The most significant change in the use of media in schools was not the read/write web. This idea was the foundation trope of the push to get more technology into the classroom, and to weed out teachers who didn’t agree with the associated groupthink. There is little evidence to suggest media went from read-only to read-write or that ‘collaborative’ is a better way to
learn or pass exams. The literacy rates speak for themselves and backed up by statistics on youth unemployment and under-employment and the consumer society.
The message was profound. If you want to be able to choose what you like and what you don’t like, then you need to be media-savvy and active in media-cultures to ensure that the ‘good guys’ succeed, thus improving all of childhood (not just schooling).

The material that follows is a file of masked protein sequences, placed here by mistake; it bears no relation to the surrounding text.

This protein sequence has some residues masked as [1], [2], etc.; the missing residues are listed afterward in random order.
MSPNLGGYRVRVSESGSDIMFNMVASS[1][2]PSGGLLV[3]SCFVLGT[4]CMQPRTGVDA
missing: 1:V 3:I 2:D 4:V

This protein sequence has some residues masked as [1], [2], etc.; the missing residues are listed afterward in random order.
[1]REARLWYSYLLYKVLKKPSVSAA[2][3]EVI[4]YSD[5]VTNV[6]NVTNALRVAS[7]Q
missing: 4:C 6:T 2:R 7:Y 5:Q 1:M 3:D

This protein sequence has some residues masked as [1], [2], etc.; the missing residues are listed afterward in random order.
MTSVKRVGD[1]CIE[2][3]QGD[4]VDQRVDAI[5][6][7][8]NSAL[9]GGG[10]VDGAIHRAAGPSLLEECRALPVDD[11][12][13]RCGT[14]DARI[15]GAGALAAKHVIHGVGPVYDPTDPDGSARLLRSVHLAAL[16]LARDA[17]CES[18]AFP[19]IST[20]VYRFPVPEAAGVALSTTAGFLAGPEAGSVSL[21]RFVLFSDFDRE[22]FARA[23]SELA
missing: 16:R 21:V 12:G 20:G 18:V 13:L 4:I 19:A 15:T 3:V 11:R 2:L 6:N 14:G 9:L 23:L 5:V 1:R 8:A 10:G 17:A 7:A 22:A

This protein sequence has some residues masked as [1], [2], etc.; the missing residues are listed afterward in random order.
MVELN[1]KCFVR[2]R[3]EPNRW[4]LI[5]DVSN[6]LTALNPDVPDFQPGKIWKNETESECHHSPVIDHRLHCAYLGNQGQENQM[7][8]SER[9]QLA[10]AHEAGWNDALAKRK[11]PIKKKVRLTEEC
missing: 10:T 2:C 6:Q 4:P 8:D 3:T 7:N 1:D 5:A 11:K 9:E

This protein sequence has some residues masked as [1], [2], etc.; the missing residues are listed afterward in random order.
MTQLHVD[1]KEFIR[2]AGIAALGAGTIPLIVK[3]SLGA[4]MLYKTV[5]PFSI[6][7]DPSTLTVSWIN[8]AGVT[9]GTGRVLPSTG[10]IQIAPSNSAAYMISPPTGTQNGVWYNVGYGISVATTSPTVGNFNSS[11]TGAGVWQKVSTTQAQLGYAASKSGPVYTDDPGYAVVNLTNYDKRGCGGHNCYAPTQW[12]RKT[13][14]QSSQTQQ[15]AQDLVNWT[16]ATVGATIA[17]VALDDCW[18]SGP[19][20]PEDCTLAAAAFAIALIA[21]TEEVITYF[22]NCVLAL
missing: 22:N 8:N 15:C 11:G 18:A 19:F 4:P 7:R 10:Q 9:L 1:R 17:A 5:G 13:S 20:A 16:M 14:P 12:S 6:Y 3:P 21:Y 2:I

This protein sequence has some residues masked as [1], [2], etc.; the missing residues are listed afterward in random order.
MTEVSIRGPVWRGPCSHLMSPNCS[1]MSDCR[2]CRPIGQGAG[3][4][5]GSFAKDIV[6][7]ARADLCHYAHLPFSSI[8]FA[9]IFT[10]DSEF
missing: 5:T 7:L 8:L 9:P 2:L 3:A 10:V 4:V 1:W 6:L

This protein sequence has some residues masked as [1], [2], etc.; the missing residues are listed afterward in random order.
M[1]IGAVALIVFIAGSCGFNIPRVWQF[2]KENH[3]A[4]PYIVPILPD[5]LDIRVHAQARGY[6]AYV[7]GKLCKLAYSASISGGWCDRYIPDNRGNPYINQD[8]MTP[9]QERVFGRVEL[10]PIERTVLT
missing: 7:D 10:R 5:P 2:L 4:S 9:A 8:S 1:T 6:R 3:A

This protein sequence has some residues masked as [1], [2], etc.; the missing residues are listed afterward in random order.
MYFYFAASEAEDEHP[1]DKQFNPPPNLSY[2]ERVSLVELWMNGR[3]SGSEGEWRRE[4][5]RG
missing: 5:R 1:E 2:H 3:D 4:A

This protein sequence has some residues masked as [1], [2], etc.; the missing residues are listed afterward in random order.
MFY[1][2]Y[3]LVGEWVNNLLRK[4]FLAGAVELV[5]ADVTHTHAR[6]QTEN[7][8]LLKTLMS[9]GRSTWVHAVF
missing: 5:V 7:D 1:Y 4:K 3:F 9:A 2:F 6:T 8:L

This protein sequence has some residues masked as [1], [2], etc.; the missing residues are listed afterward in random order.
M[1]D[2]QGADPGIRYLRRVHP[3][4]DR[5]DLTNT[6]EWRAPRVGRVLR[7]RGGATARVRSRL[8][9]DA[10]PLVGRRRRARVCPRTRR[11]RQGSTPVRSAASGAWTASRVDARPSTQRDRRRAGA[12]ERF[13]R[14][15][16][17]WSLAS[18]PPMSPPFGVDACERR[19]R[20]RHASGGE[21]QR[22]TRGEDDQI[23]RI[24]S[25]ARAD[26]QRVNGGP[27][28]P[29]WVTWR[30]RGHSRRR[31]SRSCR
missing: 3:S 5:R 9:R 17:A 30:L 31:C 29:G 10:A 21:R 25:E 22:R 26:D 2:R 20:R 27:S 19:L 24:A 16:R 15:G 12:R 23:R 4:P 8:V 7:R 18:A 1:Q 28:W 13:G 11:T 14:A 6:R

No child or teacher is ever alone online these days. The read/write web was a dream, or perhaps a clever marketing message. Today as you click a link, read a page or make any choice online, you are immediately accompanied by dozens of companies who profit from sharing the ‘history of the now’ with unseen others for purposes unknown.
Of course the irony is that some believe that “humanistic marketing” is actually a brand engaging in mass-civic-good and that kids need to learn
better with these (not those) technologies (signs, symbols, tools, values) as soon as they walk into school.